Forensic social worker, Child and Adolescent Mental Health
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I work as part of the Youth Forensics team which deals with youth offenders.
Our clients are usually referred by Police from Child Youth and Family’s (CYF) youth justice arm.
They range in age from 10 up to about 19.
They are here because they have committed a crime but the attending officers want to clarify the possible reasons around the child committing that crime.
I’ve been in the role for 11 months now. Prior to that I was a social worker in a similar role for CYF for five years.
Most days we start with a multi-disciplinary team meeting, between 8.30am and 10am. I sit with another social worker, a psychologist, a psychiatrist and a mental health nurse.
We will talk about referrals that have come in and decide who will pick the case up.
Then that person will develop an intervention plan.
Then my day tends to be other appointments, back-to-back meetings with clients and their families.
A key part of our work is collecting information around a client’s developmental mental history.
Some diagnoses we deal with are around post traumatic stress disorder, related to trauma and attachment issues. The mum never connected with the child, maybe she was depressed, there was no routine and different adults coming into and out of the home, perhaps something traumatic happened, like abuse. All of that impacts down-the-track.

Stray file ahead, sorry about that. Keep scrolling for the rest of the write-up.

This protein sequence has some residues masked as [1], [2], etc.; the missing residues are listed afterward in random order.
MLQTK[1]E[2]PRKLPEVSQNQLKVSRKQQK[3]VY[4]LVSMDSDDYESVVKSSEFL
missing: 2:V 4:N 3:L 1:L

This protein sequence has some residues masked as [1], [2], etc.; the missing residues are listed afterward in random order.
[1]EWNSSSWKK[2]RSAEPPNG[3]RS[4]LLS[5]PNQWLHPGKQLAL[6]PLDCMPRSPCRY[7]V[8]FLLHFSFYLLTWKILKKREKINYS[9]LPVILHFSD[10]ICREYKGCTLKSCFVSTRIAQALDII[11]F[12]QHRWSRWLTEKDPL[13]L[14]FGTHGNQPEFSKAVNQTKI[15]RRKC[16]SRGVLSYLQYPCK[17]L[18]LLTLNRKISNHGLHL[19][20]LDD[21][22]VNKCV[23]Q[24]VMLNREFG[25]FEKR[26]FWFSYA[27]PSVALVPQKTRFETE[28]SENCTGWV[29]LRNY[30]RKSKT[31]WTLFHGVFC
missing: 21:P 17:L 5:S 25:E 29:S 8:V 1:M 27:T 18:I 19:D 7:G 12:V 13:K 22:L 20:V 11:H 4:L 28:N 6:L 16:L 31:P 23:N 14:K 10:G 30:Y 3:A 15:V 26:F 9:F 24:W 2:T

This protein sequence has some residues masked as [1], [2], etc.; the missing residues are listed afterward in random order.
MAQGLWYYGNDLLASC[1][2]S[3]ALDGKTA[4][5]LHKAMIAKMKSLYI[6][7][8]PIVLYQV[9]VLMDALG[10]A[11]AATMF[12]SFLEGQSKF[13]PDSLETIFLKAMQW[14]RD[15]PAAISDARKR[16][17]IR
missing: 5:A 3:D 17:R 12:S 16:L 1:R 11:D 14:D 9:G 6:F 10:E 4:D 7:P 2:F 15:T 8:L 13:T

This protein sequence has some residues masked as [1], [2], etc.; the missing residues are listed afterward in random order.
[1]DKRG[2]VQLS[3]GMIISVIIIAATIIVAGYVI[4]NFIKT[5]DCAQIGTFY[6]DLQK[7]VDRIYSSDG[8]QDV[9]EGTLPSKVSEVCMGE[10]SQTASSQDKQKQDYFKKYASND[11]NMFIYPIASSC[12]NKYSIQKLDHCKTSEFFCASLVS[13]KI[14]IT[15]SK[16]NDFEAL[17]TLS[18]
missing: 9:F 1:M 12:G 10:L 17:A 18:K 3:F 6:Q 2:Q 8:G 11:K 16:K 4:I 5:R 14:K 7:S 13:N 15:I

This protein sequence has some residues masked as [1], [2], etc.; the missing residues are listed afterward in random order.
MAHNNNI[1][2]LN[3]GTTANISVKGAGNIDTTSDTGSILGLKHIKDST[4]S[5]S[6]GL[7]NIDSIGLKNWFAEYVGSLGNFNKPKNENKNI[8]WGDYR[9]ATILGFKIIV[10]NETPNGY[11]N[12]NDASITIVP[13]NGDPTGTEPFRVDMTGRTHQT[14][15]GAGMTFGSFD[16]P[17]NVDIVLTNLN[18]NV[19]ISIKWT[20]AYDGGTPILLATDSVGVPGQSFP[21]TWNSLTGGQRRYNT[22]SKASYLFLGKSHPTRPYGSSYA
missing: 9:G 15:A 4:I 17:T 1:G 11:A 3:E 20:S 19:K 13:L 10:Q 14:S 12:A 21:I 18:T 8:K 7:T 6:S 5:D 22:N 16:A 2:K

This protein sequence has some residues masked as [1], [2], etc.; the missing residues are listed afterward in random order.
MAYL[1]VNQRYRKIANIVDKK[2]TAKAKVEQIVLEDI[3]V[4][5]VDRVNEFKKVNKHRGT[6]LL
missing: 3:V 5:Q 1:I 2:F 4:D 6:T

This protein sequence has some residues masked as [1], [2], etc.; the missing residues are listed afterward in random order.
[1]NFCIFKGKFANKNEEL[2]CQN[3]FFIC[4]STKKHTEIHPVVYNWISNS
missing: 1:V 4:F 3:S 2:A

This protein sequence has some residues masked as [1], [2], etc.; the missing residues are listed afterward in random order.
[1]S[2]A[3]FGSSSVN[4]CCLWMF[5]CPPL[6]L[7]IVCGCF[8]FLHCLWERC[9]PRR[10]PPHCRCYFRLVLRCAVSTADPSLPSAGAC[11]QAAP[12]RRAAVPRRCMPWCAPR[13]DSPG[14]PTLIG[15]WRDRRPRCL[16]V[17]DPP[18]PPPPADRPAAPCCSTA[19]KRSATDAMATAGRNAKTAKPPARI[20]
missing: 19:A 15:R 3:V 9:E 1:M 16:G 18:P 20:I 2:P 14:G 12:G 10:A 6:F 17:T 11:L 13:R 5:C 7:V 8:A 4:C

" I get to be really involved in finding out the real core issues for our children..."
I think working with children in this setting is really important, then you get to see the underlying issues of their offending. I get to be really involved in finding out the real core issues for our children, and finding alternatives.
If the child has ADHD (attention deficit hyperactivity disorder), it might be that they are acting on impulse and does that have anything to do with why the child has randomly gone out and ransacked a house? The kid might have gone through a lot of physical, emotional or sexual abuse.
There are a lot of kids coming through this service, as young as 10, and I ask myself why is this happening and why so young?
In my experience parenting roles have changed in the last 40 years.
I was the end of an era when grandparents played an important role in child raising. My grandparents put a big emphasis on the role of everyone in the whanau unit, so when the parents weren’t around they stepped in, and it was hands-on and everyone looked out for everyone else.
Now young people come through raising children as best they can, perhaps with alcohol, drugs and violence in the house, and without that support.
I find this job rewarding. Not depressing at all.
I’m an optimistic person and I don’t think things are as bleak as they sometimes look.
I work with clients to turn over almost every rock to find a glimpse of a way forward.
I do this because if all you can offer someone is hope and some reassurance for the next step, I’m okay with that.
It’s rewarding when the parents say to you, ‘Thank you Mana’ or a child comes up to hug you or grabs onto a leg, or they send you a thank you card. When they smile when they see you, and you can see hope in their eyes.